If it got to be a problem I'm sure other states would sue Nevada and the federal government would be forced to regulate it or oversee agreements between the states. Maybe when states to their east were experiencing a drought they'd be restricted or prohibited (depending on the severity of the drought) in their cloud seeding, but when they had a surplus of rain they might be permitted to do as much seeding as they want (build up that Lake Mead reservoir)

Weather forecasts can predict to a fair degree of accuracy whether the moisture that is overhead Nevada that they would like to 'tap' is going to end up going over Colorado and Nebraska or over New Mexico and Texas, for instance, so they'd have a good idea who would be helped or hurt by them doing so.

iOS apps must do IPv6

DougS Silver badge

This is not a problem

I think you misunderstand. The statement "iOS apps must be able to support IPv6 only networking" means they have to work in an environment where you don't get an IPv4 address but only get an IPv6 address - something that will probably start happening soon in some countries. You can continue to use IPv4 if that's what you have, the apps just have to be able to run in an IPv6 only environment.

If you have IoT devices that are IPv4 only, the app that deals with them will be required to support IPv6 per Apple's new guideline. The app will continue to support an IPv4 environment so it won't hurt IoT deployment. Those in an IPv6 only environment won't be able to use those IoT devices, but that has nothing to do with Apple. They'll need a router managing the IPv4 network for the IoT devices, and routing to their IPv6 network to connect to the internet.

How to evade the NSA: OpSec guide for journalists also used by terrorists

DougS Silver badge

This also serves as a guide so the NSA knows what to target

If they see an ISIS training manual saying "use this app available from this third party app store" they're going to hack that third party app store and plant a backdoored version of the app there that p0wns the phone and sends traffic to them. There is probably nothing connected to the internet that could survive a directed attack by the NSA, since they probably have a whole library of 0 days for every conceivable server or device at their disposal, along with other techniques like social engineering or even black bag operations if necessary and the target is high value enough.

Honestly even if Android and iOS were known for absolute certainty to be backdoored they'd be better off communicating with those using standard tools like iMessage, as they'd be much better off hiding in a sea of billions than using some app off a third party app store that maybe has a few tens of thousand users worldwide and acts as a lighthouse alerting the NSA "I'm likely to be a terrorist" through its use. The NSA probably reads that guide and hopes the terrorists follow it to the letter.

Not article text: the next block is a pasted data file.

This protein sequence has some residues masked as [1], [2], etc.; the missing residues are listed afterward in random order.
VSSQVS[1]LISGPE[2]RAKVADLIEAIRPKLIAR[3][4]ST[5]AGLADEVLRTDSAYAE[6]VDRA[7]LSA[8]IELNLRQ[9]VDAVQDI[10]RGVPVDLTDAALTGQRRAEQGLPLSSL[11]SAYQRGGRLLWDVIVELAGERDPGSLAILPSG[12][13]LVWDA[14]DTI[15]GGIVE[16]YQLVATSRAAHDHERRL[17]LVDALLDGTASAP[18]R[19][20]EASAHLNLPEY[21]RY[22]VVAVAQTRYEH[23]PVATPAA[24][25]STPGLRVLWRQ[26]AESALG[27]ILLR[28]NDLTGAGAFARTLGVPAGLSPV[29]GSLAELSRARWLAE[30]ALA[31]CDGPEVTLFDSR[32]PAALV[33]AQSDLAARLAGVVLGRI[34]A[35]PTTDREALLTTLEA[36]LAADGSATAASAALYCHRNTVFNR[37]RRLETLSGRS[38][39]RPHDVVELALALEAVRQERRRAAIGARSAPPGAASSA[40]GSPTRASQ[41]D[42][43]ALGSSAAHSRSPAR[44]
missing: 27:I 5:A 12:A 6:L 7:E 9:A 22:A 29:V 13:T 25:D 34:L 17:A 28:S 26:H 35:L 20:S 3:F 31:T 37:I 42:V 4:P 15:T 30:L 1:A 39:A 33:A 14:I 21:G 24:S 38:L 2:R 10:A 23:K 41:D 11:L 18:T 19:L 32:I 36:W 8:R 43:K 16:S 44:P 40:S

DougS Silver badge

Re: Sure, keep on using those custom tools

Looking at encrypted traffic as suspicious may have worked 15 years ago, but it doesn't work now. More and more sites are using HTTPS. Everyone who connects with their work remotely is using some type of encrypted VPN tunnel. Every iMessage or iCloud backup diff is encrypted. More and more stuff is getting encrypted every day. If you look at "random" and see "not normal" you are living in the past.

Ultra-cool dwarf throws planetary party

DougS Silver badge

Re: How old is that system / how long does an ultra cool dwarf last?

If the planets are tidally locked, wouldn't the dark side be frozen solid? Unless the heat differential causes ocean currents and winds strong enough to mix things up and prevent that...not really sure how that would work.

DougS Silver badge

Re: How old is that system / how long does an ultra cool dwarf last?

Not necessarily, if they are so small they don't burn their hydrogen, but only deuterium...

Granted the lifetime is probably very very long anyway, but I was more curious about how old the system was. If the star only formed 100 million years ago, life is unlikely.

DougS Silver badge

How old is that system / how long does an ultra cool dwarf last?

Evolution of life as we know it requires three major things - liquid water, sufficient energy input, and time. The first two are taken care of, has the third been?

Another potential issue is that planets that close would be tidally locked to the star, and have one side in perpetual daylight and the other in perpetual (and likely icy) night. The habitable range of the planet may be the relatively small portion in perpetual twilight, though at a certain distance the large section under full sun would be good to go. I wonder what sort of different creatures might evolve in an environment without a night or in perpetual twilight? Probably would look like Avatar's world with a lot of bioluminescent critters, if our deep ocean is any guide.